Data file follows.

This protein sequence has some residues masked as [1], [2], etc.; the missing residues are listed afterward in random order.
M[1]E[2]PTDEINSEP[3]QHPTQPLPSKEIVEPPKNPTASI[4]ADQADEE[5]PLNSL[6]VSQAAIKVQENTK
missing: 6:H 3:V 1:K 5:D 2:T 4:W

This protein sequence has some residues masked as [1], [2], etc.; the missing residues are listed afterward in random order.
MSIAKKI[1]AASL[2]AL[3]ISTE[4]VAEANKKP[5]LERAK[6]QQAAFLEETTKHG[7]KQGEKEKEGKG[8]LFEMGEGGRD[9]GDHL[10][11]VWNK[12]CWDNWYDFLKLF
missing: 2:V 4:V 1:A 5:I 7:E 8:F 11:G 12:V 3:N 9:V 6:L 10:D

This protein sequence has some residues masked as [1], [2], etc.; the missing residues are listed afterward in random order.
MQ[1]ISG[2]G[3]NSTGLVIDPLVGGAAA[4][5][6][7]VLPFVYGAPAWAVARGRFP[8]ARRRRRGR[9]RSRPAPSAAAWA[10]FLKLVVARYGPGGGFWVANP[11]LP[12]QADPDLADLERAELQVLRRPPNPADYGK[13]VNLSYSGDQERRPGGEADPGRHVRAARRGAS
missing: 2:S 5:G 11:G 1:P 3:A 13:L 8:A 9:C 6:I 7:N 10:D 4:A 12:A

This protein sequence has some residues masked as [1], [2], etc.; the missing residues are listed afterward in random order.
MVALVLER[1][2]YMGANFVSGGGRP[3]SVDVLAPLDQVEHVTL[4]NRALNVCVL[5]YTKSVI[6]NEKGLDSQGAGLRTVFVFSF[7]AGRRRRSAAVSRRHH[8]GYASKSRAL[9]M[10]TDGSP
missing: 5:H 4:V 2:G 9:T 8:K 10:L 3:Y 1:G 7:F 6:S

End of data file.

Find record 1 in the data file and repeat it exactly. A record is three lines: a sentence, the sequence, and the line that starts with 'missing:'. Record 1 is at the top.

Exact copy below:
This protein sequence has some residues masked as [1], [2], etc.; the missing residues are listed afterward in random order.
M[1]E[2]PTDEINSEP[3]QHPTQPLPSKEIVEPPKNPTASI[4]ADQADEE[5]PLNSL[6]VSQAAIKVQENTK
missing: 6:H 3:V 1:K 5:D 2:T 4:W